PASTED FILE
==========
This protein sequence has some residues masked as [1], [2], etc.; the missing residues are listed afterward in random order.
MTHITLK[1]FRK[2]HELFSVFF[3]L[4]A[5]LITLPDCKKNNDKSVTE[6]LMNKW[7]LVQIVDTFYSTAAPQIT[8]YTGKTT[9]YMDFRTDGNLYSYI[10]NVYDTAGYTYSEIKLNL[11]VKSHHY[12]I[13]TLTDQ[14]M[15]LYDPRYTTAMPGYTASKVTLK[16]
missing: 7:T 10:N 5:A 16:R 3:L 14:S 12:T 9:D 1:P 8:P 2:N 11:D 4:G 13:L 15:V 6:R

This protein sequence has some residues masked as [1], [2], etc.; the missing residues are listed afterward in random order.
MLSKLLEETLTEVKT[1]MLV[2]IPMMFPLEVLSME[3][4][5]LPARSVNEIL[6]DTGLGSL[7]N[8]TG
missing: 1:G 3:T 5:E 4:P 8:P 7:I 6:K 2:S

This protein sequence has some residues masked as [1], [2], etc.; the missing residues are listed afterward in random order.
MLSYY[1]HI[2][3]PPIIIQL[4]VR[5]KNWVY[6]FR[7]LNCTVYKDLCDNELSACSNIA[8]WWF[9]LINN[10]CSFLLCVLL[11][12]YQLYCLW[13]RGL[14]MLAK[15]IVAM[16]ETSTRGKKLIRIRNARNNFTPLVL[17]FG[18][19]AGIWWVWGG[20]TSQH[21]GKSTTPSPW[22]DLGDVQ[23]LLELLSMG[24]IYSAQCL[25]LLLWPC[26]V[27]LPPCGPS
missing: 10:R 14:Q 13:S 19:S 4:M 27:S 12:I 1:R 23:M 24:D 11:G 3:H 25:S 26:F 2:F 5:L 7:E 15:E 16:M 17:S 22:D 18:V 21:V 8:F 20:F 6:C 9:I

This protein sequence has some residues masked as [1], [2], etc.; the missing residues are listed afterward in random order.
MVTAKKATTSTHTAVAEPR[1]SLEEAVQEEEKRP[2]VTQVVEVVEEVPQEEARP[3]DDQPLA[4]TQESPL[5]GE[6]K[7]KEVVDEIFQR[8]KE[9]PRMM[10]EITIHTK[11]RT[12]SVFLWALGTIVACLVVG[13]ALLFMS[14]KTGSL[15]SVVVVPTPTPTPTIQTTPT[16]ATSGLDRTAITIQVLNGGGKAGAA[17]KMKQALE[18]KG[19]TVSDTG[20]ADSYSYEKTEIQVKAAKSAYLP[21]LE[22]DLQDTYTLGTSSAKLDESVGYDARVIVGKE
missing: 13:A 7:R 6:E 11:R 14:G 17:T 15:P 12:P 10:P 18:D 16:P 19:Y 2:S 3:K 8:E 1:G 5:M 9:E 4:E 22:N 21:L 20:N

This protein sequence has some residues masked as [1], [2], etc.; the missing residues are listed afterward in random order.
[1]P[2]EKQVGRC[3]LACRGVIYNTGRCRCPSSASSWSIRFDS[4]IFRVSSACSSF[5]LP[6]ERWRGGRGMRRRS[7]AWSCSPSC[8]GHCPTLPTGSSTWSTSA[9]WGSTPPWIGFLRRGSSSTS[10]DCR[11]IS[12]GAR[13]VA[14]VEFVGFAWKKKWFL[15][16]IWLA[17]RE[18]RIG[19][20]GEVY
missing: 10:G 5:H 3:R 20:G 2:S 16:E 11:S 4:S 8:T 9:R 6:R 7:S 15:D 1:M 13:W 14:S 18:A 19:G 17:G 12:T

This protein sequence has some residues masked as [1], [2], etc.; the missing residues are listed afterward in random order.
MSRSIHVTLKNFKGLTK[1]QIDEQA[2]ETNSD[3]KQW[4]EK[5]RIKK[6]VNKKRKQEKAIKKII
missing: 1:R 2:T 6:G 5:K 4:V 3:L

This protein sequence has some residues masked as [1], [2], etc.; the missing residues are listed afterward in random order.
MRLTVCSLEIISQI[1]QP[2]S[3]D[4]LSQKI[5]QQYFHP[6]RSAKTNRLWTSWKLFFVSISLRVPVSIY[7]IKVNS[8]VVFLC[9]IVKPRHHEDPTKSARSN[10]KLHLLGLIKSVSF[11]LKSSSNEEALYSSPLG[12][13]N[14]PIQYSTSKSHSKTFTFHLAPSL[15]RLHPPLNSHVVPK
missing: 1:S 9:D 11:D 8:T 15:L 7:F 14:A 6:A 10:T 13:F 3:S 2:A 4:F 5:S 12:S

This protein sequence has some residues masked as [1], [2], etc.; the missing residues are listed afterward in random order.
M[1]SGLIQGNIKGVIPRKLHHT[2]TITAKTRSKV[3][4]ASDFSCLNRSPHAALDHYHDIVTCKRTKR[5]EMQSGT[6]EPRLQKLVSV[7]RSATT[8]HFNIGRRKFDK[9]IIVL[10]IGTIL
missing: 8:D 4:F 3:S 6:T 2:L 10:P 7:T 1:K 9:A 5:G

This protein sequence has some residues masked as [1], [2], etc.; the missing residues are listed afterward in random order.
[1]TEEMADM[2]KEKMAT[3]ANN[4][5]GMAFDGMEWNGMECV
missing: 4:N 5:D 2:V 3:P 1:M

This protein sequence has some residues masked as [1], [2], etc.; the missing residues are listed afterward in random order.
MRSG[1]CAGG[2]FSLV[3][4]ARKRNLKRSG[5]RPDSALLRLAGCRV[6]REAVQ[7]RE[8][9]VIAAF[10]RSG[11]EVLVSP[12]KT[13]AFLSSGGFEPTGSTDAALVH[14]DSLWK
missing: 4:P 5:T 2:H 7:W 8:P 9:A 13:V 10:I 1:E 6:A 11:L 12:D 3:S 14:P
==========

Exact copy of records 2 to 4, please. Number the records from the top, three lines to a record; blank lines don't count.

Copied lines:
This protein sequence has some residues masked as [1], [2], etc.; the missing residues are listed afterward in random order.
MLSKLLEETLTEVKT[1]MLV[2]IPMMFPLEVLSME[3][4][5]LPARSVNEIL[6]DTGLGSL[7]N[8]TG
missing: 1:G 3:T 5:E 4:P 8:P 7:I 6:K 2:S

This protein sequence has some residues masked as [1], [2], etc.; the missing residues are listed afterward in random order.
MLSYY[1]HI[2][3]PPIIIQL[4]VR[5]KNWVY[6]FR[7]LNCTVYKDLCDNELSACSNIA[8]WWF[9]LINN[10]CSFLLCVLL[11][12]YQLYCLW[13]RGL[14]MLAK[15]IVAM[16]ETSTRGKKLIRIRNARNNFTPLVL[17]FG[18][19]AGIWWVWGG[20]TSQH[21]GKSTTPSPW[22]DLGDVQ[23]LLELLSMG[24]IYSAQCL[25]LLLWPC[26]V[27]LPPCGPS
missing: 10:R 14:Q 13:S 19:S 4:M 27:S 12:I 1:R 23:M 24:D 11:G 3:H 25:S 26:F 2:F 5:L 7:E 15:E 16:M 17:S 22:D 18:V 21:V 8:F 20:F 6:C 9:I

This protein sequence has some residues masked as [1], [2], etc.; the missing residues are listed afterward in random order.
MVTAKKATTSTHTAVAEPR[1]SLEEAVQEEEKRP[2]VTQVVEVVEEVPQEEARP[3]DDQPLA[4]TQESPL[5]GE[6]K[7]KEVVDEIFQR[8]KE[9]PRMM[10]EITIHTK[11]RT[12]SVFLWALGTIVACLVVG[13]ALLFMS[14]KTGSL[15]SVVVVPTPTPTPTIQTTPT[16]ATSGLDRTAITIQVLNGGGKAGAA[17]KMKQALE[18]KG[19]TVSDTG[20]ADSYSYEKTEIQVKAAKSAYLP[21]LE[22]DLQDTYTLGTSSAKLDESVGYDARVIVGKE
missing: 13:A 7:R 6:E 11:R 14:G 17:T 15:P 12:P 10:P 18:D 16:P 19:Y 2:S 3:K 8:E 1:G 5:M 9:E 4:E 22:N 21:L 20:N